This definition is finally covering the whole Workforce Management and Planning process. Should this be ‘owned’ by Human Resources? No! Everybody will agree that Strategic Management is to be owned by the CEO and they should take leadership to articulate the Workforce Management requirements in which HR will need to participate. HR does not have or is required to have the competence to define corporate strategies or to make judgments on the performance of the company.

But the fact remains: the activities of HR appear to be – and often are – disconnected from the real work of the organization. In fact, the primary responsibility for transforming the role of HR belongs to the CEO and to every line manager who must achieve business goals.

The reason? Senior Executives have the ultimate responsibility for both the processes and the outcomes of the company. It follows that they should lead the way in fully integrating HR into the company's real work. Indeed, to do so, they must become HR champions themselves.

We may conclude that many organizations are facing the following issues:

  1. The C-suite have not been able to take leadership in the articulating precisely Workforce Management/Efficiency.
  2. The HR management is attempting to develop their transition to Strategic HR business partnership with little or no success.
  3. It is an illusion to assume that the HR department can adapt by themselves to the Workforce Efficiency model which requires total different skills and competencies.

The real scope of today’s Workforce management.

The Workforce management model is complex. It spans literally all processes and systems of the organization. 

The simplified definition of the WFM model is to arrive at a flexible and efficient workforce which is adaptable  to changes in the outside market.

This requires:

It is strongly suggested that the WFM model is ‘owned’ by a dedicated (strategic) Resource management discipline closely interlocked with HR. Although the two disciplines are different by nature they are bound to interlock with respect to Job role definition, resource planning, recruitment planning and skill development. Both HR and Resource management should be recognized as SME Board members to secure the continuous interlock with the senior executives on corporate strategy effects on the Workforce efficiency progress.

The execution should be very close to the business and on this level at least Resource Deployment specialist should be positioned.

Where to start?

The present economic environment urge many companies to act now to create short term cost or efficiency savings. We hear almost on a daily basis the buzzwords like re-inventing, sustainable, mobility, workforce planning and we see an overwhelming development of systems and tools thrown into the market.  HR departments are tempted to apply those to discover, after spending a lot of investments, that it did not meet the expectations (whatever they are) of the organisations. Disappointment and cynical business management as a result.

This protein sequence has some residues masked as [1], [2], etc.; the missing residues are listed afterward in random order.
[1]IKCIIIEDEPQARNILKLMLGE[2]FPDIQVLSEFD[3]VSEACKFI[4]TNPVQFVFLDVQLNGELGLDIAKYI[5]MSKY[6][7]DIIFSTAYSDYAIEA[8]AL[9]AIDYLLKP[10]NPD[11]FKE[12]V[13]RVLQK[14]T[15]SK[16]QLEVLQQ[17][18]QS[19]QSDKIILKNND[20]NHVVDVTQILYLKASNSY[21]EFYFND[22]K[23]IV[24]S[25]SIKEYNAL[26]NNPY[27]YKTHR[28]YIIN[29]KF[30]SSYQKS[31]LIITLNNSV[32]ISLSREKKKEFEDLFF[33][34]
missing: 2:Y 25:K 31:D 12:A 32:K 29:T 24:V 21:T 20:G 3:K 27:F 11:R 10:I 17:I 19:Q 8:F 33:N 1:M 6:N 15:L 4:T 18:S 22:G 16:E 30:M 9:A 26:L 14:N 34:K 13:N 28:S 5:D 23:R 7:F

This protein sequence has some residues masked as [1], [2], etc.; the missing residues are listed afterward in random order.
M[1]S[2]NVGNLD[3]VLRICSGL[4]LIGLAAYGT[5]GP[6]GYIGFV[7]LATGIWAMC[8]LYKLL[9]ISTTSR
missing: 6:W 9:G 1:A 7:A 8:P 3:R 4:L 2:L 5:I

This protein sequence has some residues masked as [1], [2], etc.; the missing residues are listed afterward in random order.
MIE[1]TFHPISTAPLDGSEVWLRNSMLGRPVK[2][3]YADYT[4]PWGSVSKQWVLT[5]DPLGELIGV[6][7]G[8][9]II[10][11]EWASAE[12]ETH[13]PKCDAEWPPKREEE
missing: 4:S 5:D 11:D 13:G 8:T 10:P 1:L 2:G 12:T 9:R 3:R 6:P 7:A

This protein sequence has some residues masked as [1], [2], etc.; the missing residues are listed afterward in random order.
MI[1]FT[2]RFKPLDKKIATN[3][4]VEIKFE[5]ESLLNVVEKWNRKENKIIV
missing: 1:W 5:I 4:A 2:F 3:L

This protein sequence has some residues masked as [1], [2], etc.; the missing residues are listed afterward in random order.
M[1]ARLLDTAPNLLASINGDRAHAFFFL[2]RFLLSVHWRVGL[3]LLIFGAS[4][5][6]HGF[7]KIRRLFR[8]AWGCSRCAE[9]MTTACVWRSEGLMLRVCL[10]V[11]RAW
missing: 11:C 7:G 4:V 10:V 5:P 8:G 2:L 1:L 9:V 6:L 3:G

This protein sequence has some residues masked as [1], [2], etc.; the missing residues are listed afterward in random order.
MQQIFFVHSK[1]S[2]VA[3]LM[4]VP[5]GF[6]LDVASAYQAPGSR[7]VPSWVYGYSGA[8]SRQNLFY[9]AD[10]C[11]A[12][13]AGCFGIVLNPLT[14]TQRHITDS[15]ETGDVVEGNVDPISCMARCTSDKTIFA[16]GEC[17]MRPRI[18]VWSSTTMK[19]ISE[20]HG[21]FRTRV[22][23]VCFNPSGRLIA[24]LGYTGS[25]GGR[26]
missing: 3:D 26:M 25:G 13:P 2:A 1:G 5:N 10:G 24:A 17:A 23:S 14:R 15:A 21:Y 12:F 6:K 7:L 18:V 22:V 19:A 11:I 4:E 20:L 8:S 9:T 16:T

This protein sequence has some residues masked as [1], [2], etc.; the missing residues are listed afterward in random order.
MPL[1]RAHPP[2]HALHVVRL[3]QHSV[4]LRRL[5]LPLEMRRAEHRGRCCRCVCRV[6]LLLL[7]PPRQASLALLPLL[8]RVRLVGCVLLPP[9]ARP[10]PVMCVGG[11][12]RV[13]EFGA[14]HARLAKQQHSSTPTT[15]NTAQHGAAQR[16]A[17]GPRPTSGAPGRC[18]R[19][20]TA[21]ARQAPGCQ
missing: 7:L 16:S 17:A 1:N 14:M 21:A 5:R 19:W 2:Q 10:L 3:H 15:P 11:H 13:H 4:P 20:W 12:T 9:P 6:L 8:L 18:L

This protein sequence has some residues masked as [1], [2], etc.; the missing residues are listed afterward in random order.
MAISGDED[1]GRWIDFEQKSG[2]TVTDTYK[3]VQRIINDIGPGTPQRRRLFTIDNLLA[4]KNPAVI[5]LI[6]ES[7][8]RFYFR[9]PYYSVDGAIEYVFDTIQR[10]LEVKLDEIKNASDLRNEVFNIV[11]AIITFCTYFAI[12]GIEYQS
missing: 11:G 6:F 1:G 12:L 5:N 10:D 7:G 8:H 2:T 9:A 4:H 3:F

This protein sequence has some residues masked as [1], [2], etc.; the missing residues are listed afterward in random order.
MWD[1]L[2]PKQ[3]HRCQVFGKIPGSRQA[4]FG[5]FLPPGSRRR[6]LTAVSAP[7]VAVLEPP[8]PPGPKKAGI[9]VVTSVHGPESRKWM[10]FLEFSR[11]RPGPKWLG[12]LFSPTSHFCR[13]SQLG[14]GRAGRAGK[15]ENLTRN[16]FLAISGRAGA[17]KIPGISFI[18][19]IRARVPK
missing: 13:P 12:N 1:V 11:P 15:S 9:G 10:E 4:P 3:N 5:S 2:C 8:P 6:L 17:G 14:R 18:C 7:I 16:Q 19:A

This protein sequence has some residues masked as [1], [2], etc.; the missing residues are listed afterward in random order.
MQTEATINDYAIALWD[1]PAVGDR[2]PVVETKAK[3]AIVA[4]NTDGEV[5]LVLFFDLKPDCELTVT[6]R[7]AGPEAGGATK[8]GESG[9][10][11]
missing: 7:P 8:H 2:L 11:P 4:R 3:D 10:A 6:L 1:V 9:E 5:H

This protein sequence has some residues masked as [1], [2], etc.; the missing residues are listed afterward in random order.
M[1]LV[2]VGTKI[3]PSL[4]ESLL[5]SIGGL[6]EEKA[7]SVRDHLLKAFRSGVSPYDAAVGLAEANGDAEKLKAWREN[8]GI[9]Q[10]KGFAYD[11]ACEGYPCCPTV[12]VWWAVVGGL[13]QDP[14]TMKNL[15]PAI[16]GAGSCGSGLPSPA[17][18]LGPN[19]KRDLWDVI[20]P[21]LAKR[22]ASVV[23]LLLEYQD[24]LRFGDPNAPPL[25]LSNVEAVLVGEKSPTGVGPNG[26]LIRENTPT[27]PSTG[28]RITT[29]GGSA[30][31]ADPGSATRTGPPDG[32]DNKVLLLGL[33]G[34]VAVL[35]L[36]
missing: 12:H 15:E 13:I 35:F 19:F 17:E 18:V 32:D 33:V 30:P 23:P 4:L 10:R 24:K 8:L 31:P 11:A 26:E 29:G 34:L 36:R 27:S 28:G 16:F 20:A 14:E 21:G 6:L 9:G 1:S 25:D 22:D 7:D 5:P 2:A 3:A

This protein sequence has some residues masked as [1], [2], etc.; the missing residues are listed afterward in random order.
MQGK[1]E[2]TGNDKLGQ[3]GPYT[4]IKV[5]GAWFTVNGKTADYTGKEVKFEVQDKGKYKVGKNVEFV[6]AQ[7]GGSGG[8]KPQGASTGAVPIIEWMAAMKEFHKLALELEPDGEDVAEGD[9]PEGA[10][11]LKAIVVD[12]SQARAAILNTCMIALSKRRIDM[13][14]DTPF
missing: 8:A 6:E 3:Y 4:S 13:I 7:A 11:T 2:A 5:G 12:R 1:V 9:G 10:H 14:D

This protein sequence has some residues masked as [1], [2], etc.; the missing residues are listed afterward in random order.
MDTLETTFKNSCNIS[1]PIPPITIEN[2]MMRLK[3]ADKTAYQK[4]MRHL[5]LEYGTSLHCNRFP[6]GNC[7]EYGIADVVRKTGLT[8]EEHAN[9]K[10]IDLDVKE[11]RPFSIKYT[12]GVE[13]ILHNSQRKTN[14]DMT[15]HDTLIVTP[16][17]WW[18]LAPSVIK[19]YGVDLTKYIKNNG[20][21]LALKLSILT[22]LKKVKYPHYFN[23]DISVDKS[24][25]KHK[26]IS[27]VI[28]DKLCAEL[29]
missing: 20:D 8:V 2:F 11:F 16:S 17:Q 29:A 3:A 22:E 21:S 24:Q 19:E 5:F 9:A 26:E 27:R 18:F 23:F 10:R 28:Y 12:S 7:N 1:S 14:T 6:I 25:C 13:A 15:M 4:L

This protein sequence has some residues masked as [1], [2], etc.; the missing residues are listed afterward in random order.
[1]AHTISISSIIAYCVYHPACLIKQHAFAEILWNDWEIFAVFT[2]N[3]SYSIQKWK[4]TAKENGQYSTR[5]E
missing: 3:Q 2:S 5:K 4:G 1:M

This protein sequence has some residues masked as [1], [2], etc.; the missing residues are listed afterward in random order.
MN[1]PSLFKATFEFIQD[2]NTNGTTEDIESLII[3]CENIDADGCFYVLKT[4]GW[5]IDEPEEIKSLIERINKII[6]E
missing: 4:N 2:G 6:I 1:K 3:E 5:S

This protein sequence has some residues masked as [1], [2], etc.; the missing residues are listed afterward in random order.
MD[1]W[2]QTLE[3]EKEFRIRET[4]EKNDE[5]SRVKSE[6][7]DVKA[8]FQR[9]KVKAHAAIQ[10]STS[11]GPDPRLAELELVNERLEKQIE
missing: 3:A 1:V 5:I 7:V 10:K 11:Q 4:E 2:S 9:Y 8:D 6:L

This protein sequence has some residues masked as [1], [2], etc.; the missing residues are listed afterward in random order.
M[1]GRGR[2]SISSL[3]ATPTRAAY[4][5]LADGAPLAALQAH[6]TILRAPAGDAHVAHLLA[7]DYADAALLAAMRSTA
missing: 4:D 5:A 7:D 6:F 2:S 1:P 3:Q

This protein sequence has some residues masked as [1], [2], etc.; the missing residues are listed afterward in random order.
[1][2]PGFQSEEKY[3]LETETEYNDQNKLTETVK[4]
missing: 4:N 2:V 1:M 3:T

It is more advisable to start with positioning a senior Strategic Resource
Management executive on the same level as the HR manager or executive. It should also be recognized that the required skills and capabilities cannot be easily found internally and this should not be compromised by taking the second best or a ‘volunteer’. Today, Strategic Resource Management skills are rapidly developed but in general only found within the professional specialized Consultancy firms.

To implement Strategic Workforce Management following the WFM model first and foremost all employees have to be reviewed with respect to their individual job role. We came across companies with 20.000 plus employees all having the job role of Consultant.  On this basis any Workforce management/efficiency process has no meaning and any initiative or investment is a waste of time and money.There are many institutes and professional International Charters who can provide and advise on job role descriptions for almost every sector.Communication is critical. Workforce management should not only be limited to board level but also broadcasted to almost every level of the organization.What is Workforce Management, Why are we doing this. Who are the stakeholders and what are the benefits but also what are the pains we have to go through.

Search for and allocate WFM champions. They are adaptable to change and while they may not have the required expertise (yet) their contribution should not be underestimated.

Quick wins are coming at  a price.

In many organizations we came across so called Workforce Management initiatives and when we took a closer look it appeared to be a downsizing exercise in disguise.If an organization, by its board directive, decides to cut employee costs as their primary objective to resolve a short term performance issue, then do not make any attempt to introduce WFM. It will fail. Just concentrate on external labor cost and low/average performers.  Be aware: Experience shows that this approach can easily trigger the next restructuring and the next and the next because the root cause is not sufficiently addressed.It is the primary responsibility of HR to take a position (with external support) to articulate different approaches for the future which are far more sustainable and adding more value to the organization.

Start with the smallest suitable department with 20-50 staff.
Set a time line of maximum 3 months to deliver results.
Hire an external consultant to lead this process.

You do not need (yet) state of the art HR systems and tools. Better to start with intelligent spreadsheets. This will help you in later phases to articulate WFM requirements for systems and tools procurement (if needed)